Knocking (Knackningar) (2021)

Knocking first published by

“There is knocking. I hear knocking sounds in my ceiling. Someone needs help. I think someone needs our help.” 

Molly Aronsson (Cecilia Milocco) is speaking to Per (Albin Grenholm), who lives one floor up from the apartment into which she has recently moved. Per is not the first or the last upstairs neighbour whom Molly hassles about the sounds she hears coming from above. There is also guarded Kaj (Ville Virtanen), and Atif (Alexander Salzberger), who sometimes argues with his girlfriend Yasmine (Naida Ragimova). None of these, however, can hear the knocking that fills Molly’s apartment. 

In fact, Molly is traumatised, institutionalised, lost. She has come to this apartment building direct from a facility for the mentally ill where she has spent the las year in recovery, following the accidental death of her lover Judith (Charlotta Åkerblom) – a death through which Molly slept. Now Molly is not only trying to adjust to life alone and to make a new home for herself, but also longing to assuage her sense of guilt – and so when she hears, or thinks she hears, a woman attempting to make contact and to send out a cry for help, Molly will not let it go, even after no proof can be found that there is a girl being held and beaten upstairs.

“Someone needs help” is a phrase that resonates ambiguously in Frida Kempff’s Knocking (Knackningar), which Emma Broström has adapted from a short story by Johan Theorin. There is a clear presence in the building, pleading to be saved – but at the same time Molly does imagine both things and people not actually there. Cinematographer Hannes Krantz always keeps his camera close on Molly (even employing SnorriCam to depict her more frenetic moments), or else restricts whatever else we see to her often hallucinatory point of view. In other words, all the film’s events are focalised through its protagonist, and this creates the impression that we are always in Molly’s addled headspace. Even her name recalls the unreliable, unravelling heroine from Eduardo Sánchez’s Lovely Molly (2012). So perhaps Molly, who goes off her meds and scribbles codes all over her wall and rants manically and rummages through people’s rubbish and brandishes weapons, is the only one who needs help after all.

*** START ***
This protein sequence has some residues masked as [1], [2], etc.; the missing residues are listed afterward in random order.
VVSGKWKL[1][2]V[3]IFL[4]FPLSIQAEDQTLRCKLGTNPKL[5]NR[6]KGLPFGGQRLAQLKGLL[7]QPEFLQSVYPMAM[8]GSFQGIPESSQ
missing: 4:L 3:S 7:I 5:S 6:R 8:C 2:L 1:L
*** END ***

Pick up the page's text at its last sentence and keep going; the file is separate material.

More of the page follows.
“Could there be other reasons for the knocking?” asks the disembodied voice at the end of an emergency services line that Molly has called. Indeed, there could be many other reasons in an overdetermined narrative where Molly’s dreams and waking experience are confused, where the painful memories that haunt Molly’s mind might just be vying with ghosts that haunt the building, and where Molly’s clearly persistent mental illness need not mean that her beliefs and claims should be dismissed out of hand. Even the ending of Knocking (no spoiler) is deeply ambiguated. For with the distinction between Molly’s interior life and the exterior world by now so rigorously broken down, who in the end can tell what is real, and what merely deluded fantasy? All this is anchored by Milocco’s extraordinary performance, as contradictory undercurrents of emotional turmoil are inscribed on her face. Hearing her repeatedly insist, “I’m well now” – when all evidence suggests the contrary – divides us, along with Molly, between what we want to be true and what we fear is not.

Strap: Frida Kempff’s psychodrama sees a mentally ill woman haunted by both traumatic loss and sounds coming from upstairs

© Anton Bitel